The 2011 NFL Draft is now history. Teams have upgraded on positions, picked potential superstars and drafted what some predict will be busts.
But like any other draft, there are always unanswered questions that both fans, players and maybe even some coaches want answered.
For the Chicago Bears, it appeared that Jerry Angelo got off on the right foot when he picked a much-needed offensive lineman with the team's first pick. They were lucky enough to have a top-five prospect at the position fall to them at number 29, so there was no hesitation on Angelo's part.
The Bears then selected defensive tackle Stephen Paea, who they were impressed with but who still has injury issues. Providing a replacement for Tommie Harris was vital, however.
Next they drafted California's safety Chris Conte, which raised some eyebrows since the Bears are solid at safety but need help at the cornerback position.
From that point on, the Bears' picks got gradually worse and made many people wonder why Angelo didn't continue to make smart moves and decisions as he did in earlier rounds?
After a lineman, the most crucial position the Bears needed to fill is that of a No. 1 receiver.
Obviously the o-line and d-line are in need of more bolstering, but the Bears had three other opportunities to bring in a wideout. While this draft didn't feature the best stock of receivers, the Bears have a greater need for a taller receiver than another safety.
There were still players on the board going into round three like Tandon Doss, Edmond Gates and Denarius Moore. These might not be the tall receivers that Chicago wanted (6'2" or taller), but any one of them would have added a bit of height and depth to the Bears' receiving corps.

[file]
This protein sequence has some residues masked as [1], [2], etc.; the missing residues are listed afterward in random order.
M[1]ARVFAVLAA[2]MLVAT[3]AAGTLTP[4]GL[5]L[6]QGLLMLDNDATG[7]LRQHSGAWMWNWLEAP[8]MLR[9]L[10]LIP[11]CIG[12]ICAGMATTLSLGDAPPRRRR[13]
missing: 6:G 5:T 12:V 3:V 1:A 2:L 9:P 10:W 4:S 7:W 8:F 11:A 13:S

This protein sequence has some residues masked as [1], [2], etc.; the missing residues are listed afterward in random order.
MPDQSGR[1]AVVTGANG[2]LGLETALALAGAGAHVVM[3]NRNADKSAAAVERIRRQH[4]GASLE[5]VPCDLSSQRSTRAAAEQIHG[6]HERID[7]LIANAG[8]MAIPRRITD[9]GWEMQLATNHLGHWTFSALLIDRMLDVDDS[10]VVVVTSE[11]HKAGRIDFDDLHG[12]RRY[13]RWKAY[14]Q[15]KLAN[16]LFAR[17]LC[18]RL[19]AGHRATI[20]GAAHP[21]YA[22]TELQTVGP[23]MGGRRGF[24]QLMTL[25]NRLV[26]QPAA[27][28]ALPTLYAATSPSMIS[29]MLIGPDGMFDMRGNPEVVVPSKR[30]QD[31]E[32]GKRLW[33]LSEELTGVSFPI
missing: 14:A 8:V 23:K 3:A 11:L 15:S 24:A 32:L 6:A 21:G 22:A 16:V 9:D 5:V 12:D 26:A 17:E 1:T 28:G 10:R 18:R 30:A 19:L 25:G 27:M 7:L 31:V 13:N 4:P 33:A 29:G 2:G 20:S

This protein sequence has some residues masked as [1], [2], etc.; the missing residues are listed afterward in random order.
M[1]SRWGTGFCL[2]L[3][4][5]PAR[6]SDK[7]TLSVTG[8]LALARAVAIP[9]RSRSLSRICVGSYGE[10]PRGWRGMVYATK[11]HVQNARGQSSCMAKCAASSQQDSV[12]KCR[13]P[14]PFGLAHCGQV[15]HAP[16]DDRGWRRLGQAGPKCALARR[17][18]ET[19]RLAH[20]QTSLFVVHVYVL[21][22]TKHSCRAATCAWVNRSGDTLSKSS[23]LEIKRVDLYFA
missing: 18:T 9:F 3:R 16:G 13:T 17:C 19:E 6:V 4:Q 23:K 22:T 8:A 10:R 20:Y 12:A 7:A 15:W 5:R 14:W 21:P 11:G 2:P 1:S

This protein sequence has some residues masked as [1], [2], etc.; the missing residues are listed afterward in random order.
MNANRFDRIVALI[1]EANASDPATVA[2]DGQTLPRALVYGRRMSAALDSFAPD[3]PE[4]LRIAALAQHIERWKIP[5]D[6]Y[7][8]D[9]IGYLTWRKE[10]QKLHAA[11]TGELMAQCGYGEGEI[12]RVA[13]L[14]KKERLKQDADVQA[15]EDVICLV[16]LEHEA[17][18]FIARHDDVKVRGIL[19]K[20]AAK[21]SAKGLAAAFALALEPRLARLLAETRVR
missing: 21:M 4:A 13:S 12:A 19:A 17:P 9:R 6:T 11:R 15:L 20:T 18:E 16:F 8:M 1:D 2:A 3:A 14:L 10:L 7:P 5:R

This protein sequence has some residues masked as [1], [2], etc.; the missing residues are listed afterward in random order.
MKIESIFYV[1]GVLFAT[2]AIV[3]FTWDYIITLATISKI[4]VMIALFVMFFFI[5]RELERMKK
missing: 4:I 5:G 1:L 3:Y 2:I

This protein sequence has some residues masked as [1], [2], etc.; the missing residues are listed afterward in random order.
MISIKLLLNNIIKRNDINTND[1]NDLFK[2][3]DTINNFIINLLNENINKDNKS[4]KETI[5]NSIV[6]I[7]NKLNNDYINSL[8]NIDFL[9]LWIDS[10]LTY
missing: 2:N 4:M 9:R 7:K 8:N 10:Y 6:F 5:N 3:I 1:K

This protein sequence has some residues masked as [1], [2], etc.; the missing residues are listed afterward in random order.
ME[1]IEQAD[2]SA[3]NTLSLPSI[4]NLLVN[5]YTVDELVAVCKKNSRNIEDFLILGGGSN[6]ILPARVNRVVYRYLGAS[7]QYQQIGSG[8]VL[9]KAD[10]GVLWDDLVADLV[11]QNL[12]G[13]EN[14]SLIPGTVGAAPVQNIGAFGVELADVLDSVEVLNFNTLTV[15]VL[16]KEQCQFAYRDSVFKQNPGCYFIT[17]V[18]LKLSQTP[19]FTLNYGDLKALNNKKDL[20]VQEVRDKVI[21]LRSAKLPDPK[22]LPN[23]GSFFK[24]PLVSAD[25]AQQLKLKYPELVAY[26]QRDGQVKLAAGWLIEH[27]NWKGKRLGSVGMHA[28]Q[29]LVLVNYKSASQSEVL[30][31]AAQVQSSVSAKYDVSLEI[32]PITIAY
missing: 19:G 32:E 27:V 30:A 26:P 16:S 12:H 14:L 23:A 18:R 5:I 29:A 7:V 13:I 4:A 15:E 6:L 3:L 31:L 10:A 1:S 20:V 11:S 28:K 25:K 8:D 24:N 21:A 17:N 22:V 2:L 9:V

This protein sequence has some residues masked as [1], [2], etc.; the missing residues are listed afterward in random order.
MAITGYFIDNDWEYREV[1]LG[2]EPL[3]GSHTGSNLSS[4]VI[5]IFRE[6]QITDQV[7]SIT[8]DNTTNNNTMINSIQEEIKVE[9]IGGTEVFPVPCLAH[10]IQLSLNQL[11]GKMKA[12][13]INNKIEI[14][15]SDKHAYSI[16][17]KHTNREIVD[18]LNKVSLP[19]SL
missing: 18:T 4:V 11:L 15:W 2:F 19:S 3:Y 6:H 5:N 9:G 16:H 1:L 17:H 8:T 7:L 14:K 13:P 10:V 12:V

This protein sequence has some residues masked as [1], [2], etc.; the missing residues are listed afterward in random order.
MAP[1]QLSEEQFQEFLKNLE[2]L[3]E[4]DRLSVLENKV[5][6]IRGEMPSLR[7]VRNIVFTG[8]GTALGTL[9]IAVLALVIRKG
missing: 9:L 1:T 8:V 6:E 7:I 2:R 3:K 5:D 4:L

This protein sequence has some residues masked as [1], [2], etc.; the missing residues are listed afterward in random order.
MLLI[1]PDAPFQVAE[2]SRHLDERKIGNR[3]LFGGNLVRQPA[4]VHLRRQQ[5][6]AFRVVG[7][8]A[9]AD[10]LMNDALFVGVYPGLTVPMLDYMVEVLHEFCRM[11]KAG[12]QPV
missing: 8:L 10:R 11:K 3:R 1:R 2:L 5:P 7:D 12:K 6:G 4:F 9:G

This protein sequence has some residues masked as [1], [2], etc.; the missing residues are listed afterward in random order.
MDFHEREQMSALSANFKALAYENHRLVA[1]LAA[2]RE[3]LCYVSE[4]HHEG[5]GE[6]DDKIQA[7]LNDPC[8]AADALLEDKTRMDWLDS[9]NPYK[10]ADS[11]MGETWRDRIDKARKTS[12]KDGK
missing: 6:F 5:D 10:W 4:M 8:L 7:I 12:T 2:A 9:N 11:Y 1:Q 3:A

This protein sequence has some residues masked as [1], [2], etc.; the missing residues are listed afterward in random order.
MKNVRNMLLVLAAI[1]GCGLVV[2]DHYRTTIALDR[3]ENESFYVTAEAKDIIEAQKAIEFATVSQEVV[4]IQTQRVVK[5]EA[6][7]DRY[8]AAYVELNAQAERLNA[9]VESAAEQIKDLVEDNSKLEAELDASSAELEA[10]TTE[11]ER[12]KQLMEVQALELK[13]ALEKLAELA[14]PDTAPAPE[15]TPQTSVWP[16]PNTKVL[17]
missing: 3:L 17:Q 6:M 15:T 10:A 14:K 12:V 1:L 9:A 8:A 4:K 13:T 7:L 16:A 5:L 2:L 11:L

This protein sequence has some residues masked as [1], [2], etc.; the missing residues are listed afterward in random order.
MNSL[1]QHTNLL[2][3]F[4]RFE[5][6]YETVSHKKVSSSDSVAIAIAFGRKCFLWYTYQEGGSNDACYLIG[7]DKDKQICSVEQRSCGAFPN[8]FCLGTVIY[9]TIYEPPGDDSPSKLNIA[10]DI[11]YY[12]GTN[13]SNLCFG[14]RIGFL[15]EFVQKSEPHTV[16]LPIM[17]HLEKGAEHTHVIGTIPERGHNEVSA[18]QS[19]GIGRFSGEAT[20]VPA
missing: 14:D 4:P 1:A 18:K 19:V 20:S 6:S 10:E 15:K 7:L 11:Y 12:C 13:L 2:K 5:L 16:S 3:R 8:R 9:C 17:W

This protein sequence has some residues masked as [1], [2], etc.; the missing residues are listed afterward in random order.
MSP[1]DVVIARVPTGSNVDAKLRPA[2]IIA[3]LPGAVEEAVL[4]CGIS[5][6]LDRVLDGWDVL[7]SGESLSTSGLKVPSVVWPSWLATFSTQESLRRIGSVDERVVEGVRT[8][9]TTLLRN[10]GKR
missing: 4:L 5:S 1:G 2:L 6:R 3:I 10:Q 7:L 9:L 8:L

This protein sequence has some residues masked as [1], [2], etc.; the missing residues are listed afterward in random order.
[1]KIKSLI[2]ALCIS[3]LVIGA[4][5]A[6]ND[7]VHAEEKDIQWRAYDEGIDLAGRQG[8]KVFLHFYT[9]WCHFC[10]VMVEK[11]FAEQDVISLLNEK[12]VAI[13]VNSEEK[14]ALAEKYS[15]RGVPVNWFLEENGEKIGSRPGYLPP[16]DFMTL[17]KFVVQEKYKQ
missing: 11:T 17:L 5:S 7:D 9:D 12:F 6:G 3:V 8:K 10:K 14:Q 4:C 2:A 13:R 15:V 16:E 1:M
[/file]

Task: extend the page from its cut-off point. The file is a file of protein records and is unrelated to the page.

Drafting one of the aforementioned receivers would also reduce the amount of money the Bears would spend on a wideout in free agency. Instead of looking for an All-Star, they could of gone for a middle-of-the-pack guy that would contribute to a well-rounded group.
What the Bears shouldn't do is waste their money on a receiver who's way past his prime and sign him for one or two seasons (Terrell Owens or Randy Moss).
Either way, you still wonder why Angelo didn't take a receiver in the later rounds.
Potential Free Agent Signings: Mike Sims-Walker, Sidney Rice and Braylon Edwards
I think I speak for all Chicago Bears fans when I say: What the hell?
The Bears already have Jay Cutler as their starter and there are no intentions, whatsoever, of that changing. So he's the obvious No. 1.
Also, the No. 2 quarterback, Caleb Haine, showed in the NFC Championship that he can play under pressure and make plays when needed.
I can see the need to bring in a No. 3 QB, but why do so with your fifth-round pick when there were other positions to be filled? I still scratch my head at this one.
If the Bears felt the need to add a No. 3 quarterback, why not sign an undrafted free agent or a free agent that already has NFL experience?